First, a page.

• DO shred all confidential documents and dispose of them properly.
  • DO use different passwords for every account, change them regularly and enable two-factor authentication on all your accounts whenever possible.
  • DO use strong passwords which include numbers, symbols, capital, and lower-case letters.

If you paid the money – now what?

  • Gather all documentation regarding the transaction and emails/invoices received and DO report the incident as soon as possible to your local police.
  • DO immediately alert your bank to the fraudulent transaction. The bank should immediately try to recall the funds.
  • DO consider consulting a civil lawyer in the country where the money was deposited into the beneficiary bank account. This might be of help to address the bank in trying to recover the money and/or launch a civil complaint regarding the account holder.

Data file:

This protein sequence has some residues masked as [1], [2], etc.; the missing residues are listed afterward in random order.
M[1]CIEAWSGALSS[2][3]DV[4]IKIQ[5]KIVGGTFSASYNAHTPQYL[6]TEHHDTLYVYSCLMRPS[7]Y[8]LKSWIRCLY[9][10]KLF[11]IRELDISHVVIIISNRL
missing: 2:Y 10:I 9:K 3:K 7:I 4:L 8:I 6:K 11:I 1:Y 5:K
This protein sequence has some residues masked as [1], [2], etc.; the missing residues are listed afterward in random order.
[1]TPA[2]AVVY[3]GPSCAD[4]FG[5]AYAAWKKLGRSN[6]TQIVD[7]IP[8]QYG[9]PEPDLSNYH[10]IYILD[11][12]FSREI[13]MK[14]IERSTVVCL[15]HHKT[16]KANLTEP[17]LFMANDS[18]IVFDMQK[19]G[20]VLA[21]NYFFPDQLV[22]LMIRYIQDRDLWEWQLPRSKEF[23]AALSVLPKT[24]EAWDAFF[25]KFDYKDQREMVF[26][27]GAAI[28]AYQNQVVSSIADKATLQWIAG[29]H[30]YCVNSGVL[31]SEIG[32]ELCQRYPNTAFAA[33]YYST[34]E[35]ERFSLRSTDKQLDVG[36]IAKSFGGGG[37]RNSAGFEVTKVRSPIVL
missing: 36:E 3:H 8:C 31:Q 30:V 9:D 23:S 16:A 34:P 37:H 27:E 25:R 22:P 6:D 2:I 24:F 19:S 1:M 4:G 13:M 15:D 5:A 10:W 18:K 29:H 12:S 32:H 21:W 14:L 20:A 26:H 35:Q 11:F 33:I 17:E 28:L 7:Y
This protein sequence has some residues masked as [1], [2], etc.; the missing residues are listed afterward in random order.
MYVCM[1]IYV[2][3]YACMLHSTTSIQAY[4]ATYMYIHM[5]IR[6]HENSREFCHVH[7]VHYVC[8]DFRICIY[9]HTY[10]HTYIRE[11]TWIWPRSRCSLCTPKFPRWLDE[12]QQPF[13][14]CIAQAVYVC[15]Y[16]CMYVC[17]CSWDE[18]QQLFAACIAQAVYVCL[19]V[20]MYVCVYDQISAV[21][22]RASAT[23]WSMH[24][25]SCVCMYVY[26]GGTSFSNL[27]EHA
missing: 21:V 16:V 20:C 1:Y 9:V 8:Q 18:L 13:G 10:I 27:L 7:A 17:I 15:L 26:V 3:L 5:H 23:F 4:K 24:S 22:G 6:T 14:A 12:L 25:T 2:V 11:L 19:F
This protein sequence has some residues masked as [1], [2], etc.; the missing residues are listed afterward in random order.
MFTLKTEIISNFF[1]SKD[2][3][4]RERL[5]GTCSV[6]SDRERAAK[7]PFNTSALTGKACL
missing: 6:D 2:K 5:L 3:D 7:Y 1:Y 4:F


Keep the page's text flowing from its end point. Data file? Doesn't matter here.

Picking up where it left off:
How to Report (USA)

If you or your company falls victim to a BEC scam, it’s important to act VERY quickly:

If your business is not in the United States, contact your National Police Force or their CybercrimesCybercrimes Cybercrime is a crime related to technology, computers, and the Internet. Typical cybercrime are performed by a computer against a computer, or by a hacker using software to attack computers or networks. Police Unit (most countries now have them.)

business-email-compromise-timeline-022717[1]
BEC Scams

TAGS: SCARS, Information About Scams, Anti-Scam, Scams, Scammers, Fraudsters, Cybercrime, Crybercriminals, Scam Victims, Online Fraud, Online Crime Is Real Crime, Scam Avoidance, BEC Scams, Business Email Compromise, Financial Fraud, Business Fraud

PLEASE SHARE OUR ARTICLES WITH YOUR FRIENDS & FAMILY